Dodgers fans: you do NOT want Jamie McCourt owning your team

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I’ve gotten a ton of digs in at Frank McCourt recently — and they’re legitimate digs, I think.  But while I think that McCourt mismanaged the purchase of the Dodgers and has taken a approach to his asset that is not conducive to building a strong baseball team, at least there’s a sense of competence there. Based on Josh Fisher’s* dispatches from round two of the McCourt trial, however, I don’t think we can say the same for Jamie.

Her testimony today, if true, makes her out to be astoundingly dim for a trained and experienced lawyer, which is what she is. At issue is the big document in which she is alleged to have signed over the Dodgers to Frank.  About that: Jamie testified that she doesn’t read legal documents.  Why? “They’re boring,” she said. The content “is over her head,” she says.

Again. The woman is a lawyer, who has held the title of CEO in a business worth hundreds of millions of dollars. The only thing that saves her intellectual reputation on this score would be if she really did read and understand the documents but is attempting to claim she didn’t in order to win this case.

That, however, would be perjury, and I don’t assume that good, right-thinking Americans perjure themselves without proof, which we do not have here. Nope, we have to assume that what she says under oath is true: that she’s none-too-smart for a person of her education and experience, and that if she were in charge of a big business like the Dodgers she’d stink on ice.

*Note: Josh and his coverage of the McCourt divorce was written up in the New York Times today.  Great going Josh!

Cardinals extend José Martínez through 2020

Jose Martinez
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First baseman/outfielder José Martínez agreed to a two-year contract extension with the Cardinals on Saturday, per a team announcement. MLB Network’s Jon Heyman reports that Martínez will receive $3.25 million in the deal plus incentives if he earns a more stable place within the starting lineup.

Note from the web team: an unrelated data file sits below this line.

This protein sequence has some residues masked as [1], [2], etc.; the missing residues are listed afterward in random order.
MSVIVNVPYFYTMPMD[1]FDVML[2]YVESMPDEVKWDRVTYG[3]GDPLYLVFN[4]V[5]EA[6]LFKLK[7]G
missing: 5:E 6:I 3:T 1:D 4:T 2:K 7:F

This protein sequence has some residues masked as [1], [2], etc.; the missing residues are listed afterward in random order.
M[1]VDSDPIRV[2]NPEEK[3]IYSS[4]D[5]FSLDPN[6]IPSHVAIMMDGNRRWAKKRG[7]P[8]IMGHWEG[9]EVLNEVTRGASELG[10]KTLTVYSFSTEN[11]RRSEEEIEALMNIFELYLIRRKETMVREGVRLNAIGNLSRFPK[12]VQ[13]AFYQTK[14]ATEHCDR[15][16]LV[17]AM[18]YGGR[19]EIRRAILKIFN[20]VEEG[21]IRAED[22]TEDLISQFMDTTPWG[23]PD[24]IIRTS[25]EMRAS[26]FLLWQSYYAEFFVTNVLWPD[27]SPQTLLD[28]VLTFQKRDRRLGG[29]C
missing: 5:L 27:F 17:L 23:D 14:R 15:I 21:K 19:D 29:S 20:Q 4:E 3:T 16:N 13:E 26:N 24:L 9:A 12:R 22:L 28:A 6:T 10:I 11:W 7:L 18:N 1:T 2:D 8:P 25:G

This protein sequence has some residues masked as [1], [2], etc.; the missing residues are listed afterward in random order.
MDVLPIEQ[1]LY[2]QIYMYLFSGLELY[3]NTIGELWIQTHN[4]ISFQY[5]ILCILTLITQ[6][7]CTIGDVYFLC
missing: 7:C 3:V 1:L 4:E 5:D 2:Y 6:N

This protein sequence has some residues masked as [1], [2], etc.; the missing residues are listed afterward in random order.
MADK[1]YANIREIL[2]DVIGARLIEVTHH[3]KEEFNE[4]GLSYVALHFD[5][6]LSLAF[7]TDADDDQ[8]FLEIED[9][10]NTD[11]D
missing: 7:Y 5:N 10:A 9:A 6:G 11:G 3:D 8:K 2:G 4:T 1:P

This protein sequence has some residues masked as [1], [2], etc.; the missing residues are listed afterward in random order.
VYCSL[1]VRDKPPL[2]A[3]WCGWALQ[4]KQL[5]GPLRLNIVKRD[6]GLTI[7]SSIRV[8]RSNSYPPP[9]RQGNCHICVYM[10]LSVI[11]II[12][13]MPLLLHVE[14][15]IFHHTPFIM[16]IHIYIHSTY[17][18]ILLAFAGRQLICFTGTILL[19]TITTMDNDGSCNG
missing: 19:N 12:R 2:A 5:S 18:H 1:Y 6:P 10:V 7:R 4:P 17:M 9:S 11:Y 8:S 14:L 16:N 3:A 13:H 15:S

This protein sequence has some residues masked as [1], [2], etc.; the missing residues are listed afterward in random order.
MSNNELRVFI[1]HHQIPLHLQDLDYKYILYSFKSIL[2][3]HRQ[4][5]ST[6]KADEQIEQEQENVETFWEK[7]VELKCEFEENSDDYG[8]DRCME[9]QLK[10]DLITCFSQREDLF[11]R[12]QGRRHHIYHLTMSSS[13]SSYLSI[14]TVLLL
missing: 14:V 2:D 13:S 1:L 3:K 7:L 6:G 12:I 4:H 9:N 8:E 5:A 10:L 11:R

Martínez, 30, played 887 games in the minors before making his major-league debut with the Cardinals at the tail end of the 2016 season. The veteran first baseman has been nothing but productive in the three years since his debut, however, and turned in a career-best performance in 2018 after slashing .305/.364/.457 with 17 home runs, an .821 OPS, and 2.3 fWAR through 590 plate appearances. While he brings some positional flexibility to the table, he’ll be forced to compete against Dexter Fowler and Tyler O'Neill for a full-time gig in right field this year, as Paul Goldschmidt currently has a lock on first base.

According to Derrick Goold of the St. Louis Post-Dispatch, the extension wasn’t solely precipitated by Martínez’s productivity in the majors, but by a competing offer from an unnamed Japanese team over the offseason. Goold adds that Martínez would have earned “significantly more than he would in the majors” had the club sold his rights. In the end, they ultimately elected to ink him to a more lucrative deal themselves. He’ll be eligible for arbitration in 2020.